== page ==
Date climbed: August 3, 2016
Elevations: Castle (14,265') Conundrum (14,060')
After an early morning ride up one of Colorado's rougher roads, a stunning view of the Elk Range greeted me at 12,800 feet. Early morning storms were on the way, but an early start would get me out in time. I was tired, hungry, and just wanted a nap, but I still had some climbing ahead of me. I left Denver at midnight and had driven in the wee hours of the morning in order to avoid the coming storms.
Thankfully I had my trusty Clif bars to give me energy and tide me over. So I hoisted my bag over my shoulders and began the walk up the (I am convinced) hidden glacier beneath the surface of the crumbly rock found in Montezuma Basin.
I had never been in a basin that so reminded me of the Karakoram. Granted, the scale was much smaller that the massive peaks found in the Himalaya, but the glaciated basin, the rugged peaks, the crumbly rock, all reminded me of the countless articles, videos, and pictures I had read about the places I would hopefully one day visit. Since I was able to start from very high up, my energy level allowed me to make quick work of the confusing, ankle-twisting, slick trail.
Soon, the sweet kiss of the warm sunlight hit my face and I had a burst of new energy. Although the trail was steep, it did allow for quick progress. I would be the first one to set foot on these peaks on this particular day! Very rarely does one get such a vast beauty as this all to oneself, but I was one of the lucky ones. The ridge (seen above) had some great exposure that was unexpected, but allowed for great views on either side, making the time fly by.
Soon enough the summit was mine, and it wasn't even 8:30! Although, getting back down would be a nightmare once I was on Conundrum (seen above). One day I would return to climb the Conundrum Couloir (the steep snow seen in the broken face of Conundrum). But with the lack of snow, I would now be descending over loose, crumbly, dangerous rock that had claimed more than a few lives in the Elk Range. Anticipating a slow descent, I dashed off for Conundrum, carefully descending the extremely steep saddle.
By 9 I was on top of Conundrum and this spectacular view was mine alone. To the right, you can see the snowfield that feeds the lake. Usually, climbers will descend this snowfield by glissading from the saddle, but obviously it had melted out, meaning I would have to down climb. So I ate a quick "lunch" of peanut butter and jelly sandwiches, a twix bar, and beef jerky, washed it down with some water, and began my descent. By this point I could hear the echo of distant voices, although I could not yet see them on the upper trail. As I reached the saddle connecting Conundrum and Castle, I had a choice: return over Castle which would mean going back uphill again, or descend a dangerously steep and loose scree field in the hopes that I could glissade the bottom half and save time and energy. I decided to take my chances and descended the saddle.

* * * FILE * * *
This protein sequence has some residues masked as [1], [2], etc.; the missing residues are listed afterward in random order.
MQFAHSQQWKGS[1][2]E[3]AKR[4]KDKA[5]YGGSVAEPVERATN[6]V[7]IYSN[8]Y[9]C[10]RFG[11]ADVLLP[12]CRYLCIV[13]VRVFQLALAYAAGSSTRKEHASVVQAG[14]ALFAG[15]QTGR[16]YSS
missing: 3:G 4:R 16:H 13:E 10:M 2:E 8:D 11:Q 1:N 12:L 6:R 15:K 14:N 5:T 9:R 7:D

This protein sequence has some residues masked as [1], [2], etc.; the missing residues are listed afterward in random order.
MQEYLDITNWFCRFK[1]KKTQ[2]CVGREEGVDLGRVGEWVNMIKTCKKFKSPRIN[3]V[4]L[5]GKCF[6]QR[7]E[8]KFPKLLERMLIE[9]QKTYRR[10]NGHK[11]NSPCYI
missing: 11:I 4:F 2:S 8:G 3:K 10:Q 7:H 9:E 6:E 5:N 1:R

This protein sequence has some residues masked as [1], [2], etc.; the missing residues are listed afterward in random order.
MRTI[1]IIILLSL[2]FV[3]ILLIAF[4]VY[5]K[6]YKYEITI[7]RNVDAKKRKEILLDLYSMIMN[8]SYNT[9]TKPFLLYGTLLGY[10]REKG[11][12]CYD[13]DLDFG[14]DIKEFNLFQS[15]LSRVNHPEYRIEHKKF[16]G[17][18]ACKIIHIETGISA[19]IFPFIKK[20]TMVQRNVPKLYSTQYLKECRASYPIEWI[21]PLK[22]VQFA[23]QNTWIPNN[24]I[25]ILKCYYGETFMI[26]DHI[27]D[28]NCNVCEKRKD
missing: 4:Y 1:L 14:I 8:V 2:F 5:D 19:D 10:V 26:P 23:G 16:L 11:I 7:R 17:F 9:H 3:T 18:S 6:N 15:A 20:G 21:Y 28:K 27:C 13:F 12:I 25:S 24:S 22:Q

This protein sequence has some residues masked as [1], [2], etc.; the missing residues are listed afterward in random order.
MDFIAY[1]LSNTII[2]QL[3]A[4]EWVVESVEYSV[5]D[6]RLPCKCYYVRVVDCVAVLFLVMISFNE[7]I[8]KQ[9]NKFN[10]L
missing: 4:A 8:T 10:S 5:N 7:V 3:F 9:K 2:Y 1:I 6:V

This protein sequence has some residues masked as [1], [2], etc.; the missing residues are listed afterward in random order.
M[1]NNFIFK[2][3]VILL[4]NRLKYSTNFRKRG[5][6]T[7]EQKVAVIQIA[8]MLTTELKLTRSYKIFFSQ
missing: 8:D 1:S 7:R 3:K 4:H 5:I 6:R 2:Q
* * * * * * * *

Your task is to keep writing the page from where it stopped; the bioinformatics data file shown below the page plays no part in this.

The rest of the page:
At first, it was not as steep as I had thought it would be. But I quickly began to descend sheer steps that required hand over foot climbing, on wet and icy rock. It took much longer than it should have, but I safely reached the snowfield and slid the rest of the way on my butt. Soaked and frozen, I stood up and let my backside warm up in the now intense sun. Overhead I could hear the almost constant click clack crumble of the thawing rock and snow that came loose from the direct heat. I quickly traversed around the alpine lake and made my way back to my atv. It was just past 10 when I reached the "safety" of my dependable Suzuki.
Although I still had to descend a rather rough and exposed road, I knew the worst was over. I had grown up on roads like this, and I could sit back and enjoy the scenery. As I descended, I passed hikers on their way up, giving me jealous looks (I couldn't blame them. Road hikes suck). As I descended, remains of old mining shafts and equipment that had been hidden in the dark littered the slopes above. Although I hold that the San Juans are the most beautiful range of mountains in Colorado, I wavered a little at the sheer prominence of the Elk Range. From the lower trailhead, Castle and Conundrum were giants of mountains that rivaled even the Wilsons and Sneffels.
My journey to Castle and Conundrum was over, and it wasn't even 11 by the time I had reached my truck. I contemplated attempting another peak, but the dark clouds and distant rumbles of the approaching storms made the decision for me. Unfortunately, summers are the busiest time of the year for Youth Pastors, so these had been my first peaks since the late spring and before that, my winter ascents. It felt good to get some 14ers checked off after such a long time. "What next?" I thought as I sucked up all the water I could find and munched on candy bars. I had a backpacking trip fast approaching, so any climbs would have to wait until next month. So I loaded up the atv, hopped in the truck and began the long drive home.